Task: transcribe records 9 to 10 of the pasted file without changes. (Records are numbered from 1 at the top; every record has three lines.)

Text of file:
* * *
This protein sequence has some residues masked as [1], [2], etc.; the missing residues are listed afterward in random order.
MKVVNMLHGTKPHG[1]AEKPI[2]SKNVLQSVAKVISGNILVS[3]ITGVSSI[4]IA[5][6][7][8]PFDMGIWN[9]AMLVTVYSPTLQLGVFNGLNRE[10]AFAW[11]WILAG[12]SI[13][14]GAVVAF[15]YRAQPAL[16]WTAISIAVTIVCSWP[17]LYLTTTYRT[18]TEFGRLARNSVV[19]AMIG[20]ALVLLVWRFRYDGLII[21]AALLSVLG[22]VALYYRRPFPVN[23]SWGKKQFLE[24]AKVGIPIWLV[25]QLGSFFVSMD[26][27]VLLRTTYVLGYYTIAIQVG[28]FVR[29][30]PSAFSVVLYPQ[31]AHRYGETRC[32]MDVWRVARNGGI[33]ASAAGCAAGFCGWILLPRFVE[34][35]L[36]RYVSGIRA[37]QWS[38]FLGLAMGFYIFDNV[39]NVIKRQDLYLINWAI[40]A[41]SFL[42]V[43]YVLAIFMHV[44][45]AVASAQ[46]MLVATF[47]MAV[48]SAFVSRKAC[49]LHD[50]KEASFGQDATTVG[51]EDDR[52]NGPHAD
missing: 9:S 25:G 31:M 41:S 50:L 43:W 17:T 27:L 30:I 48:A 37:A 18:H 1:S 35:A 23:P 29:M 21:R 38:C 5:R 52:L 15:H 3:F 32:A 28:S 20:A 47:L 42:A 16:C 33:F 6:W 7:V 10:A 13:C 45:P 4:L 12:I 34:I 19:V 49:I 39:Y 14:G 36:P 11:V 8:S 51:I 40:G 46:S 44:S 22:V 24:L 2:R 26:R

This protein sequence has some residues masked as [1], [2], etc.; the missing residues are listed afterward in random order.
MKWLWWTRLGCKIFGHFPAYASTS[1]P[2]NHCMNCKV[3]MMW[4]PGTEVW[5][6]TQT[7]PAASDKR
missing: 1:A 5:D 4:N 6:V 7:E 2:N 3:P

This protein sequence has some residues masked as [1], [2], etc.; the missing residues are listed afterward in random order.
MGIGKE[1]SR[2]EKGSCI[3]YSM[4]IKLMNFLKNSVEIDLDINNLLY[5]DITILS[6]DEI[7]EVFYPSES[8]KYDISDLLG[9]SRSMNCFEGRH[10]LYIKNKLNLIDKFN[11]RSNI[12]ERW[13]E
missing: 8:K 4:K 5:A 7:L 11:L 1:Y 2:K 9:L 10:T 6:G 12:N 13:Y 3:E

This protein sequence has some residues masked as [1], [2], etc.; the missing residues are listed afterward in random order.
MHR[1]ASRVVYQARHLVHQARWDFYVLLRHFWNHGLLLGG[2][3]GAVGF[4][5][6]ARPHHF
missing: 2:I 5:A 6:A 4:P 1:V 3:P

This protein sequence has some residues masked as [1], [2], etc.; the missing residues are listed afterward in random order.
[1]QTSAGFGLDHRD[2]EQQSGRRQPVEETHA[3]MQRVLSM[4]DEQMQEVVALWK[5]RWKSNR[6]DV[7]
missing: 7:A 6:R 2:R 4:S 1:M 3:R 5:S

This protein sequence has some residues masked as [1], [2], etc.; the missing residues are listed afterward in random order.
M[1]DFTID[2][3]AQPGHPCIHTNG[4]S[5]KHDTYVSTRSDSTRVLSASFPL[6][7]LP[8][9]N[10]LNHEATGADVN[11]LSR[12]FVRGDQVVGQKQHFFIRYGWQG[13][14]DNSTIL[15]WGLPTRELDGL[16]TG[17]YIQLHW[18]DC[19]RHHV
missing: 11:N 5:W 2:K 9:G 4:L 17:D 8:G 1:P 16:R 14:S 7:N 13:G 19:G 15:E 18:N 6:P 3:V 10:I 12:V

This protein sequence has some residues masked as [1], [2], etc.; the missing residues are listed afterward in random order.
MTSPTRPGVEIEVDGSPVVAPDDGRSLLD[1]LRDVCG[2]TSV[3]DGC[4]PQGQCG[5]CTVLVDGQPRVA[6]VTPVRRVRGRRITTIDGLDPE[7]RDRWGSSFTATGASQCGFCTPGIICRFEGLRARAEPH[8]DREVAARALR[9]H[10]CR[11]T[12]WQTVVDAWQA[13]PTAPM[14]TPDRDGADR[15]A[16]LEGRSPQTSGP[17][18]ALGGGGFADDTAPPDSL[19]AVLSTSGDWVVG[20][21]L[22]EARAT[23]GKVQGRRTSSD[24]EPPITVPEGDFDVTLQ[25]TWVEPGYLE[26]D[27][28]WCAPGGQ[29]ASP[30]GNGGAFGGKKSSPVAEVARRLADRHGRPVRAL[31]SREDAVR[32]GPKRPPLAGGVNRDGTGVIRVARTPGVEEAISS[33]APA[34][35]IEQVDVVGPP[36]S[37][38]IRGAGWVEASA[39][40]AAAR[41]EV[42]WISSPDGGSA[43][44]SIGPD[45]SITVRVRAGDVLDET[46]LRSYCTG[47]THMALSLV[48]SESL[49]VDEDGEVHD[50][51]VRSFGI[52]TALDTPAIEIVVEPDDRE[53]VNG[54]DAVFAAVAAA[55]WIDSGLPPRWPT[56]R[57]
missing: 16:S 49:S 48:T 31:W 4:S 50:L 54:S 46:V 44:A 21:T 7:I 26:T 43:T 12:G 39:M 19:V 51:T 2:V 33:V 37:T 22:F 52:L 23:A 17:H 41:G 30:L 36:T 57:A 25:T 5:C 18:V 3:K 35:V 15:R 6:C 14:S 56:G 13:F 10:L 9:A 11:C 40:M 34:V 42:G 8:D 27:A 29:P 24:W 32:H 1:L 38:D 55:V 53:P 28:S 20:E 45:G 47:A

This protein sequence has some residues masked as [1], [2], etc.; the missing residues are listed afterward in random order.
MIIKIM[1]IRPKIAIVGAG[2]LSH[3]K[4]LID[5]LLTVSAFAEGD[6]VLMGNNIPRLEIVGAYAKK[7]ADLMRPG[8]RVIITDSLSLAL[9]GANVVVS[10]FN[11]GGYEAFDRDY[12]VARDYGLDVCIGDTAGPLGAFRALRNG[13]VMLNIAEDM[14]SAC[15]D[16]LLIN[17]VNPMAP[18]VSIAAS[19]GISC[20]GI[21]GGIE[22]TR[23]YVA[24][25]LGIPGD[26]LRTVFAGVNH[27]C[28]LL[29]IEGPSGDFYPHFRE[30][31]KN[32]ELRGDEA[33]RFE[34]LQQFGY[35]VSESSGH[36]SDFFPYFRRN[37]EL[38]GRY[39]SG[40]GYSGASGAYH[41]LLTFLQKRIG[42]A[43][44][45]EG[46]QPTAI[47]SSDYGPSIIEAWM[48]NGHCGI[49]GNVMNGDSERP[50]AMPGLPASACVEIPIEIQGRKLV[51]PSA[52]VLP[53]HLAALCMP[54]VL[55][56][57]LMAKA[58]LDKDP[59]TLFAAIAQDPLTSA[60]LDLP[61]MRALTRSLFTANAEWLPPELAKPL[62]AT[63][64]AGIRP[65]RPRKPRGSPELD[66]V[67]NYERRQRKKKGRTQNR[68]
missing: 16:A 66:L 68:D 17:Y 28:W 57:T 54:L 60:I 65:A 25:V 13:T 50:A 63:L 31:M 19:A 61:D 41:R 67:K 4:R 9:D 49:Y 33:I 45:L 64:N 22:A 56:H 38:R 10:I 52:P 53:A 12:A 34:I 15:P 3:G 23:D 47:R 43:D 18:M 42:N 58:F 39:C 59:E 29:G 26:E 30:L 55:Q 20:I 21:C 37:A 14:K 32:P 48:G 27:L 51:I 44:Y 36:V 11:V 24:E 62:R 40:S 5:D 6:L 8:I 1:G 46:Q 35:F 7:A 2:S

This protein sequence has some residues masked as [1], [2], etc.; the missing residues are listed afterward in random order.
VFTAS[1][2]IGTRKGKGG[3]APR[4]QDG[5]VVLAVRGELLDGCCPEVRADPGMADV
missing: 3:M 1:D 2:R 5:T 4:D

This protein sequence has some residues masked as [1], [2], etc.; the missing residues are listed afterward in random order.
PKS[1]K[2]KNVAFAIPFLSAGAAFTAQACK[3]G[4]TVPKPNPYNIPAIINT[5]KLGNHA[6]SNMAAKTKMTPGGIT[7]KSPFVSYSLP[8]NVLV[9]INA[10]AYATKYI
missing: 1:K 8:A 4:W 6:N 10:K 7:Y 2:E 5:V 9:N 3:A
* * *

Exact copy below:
This protein sequence has some residues masked as [1], [2], etc.; the missing residues are listed afterward in random order.
VFTAS[1][2]IGTRKGKGG[3]APR[4]QDG[5]VVLAVRGELLDGCCPEVRADPGMADV
missing: 3:M 1:D 2:R 5:T 4:D

This protein sequence has some residues masked as [1], [2], etc.; the missing residues are listed afterward in random order.
PKS[1]K[2]KNVAFAIPFLSAGAAFTAQACK[3]G[4]TVPKPNPYNIPAIINT[5]KLGNHA[6]SNMAAKTKMTPGGIT[7]KSPFVSYSLP[8]NVLV[9]INA[10]AYATKYI
missing: 1:K 8:A 4:W 6:N 10:K 7:Y 2:E 5:V 9:N 3:A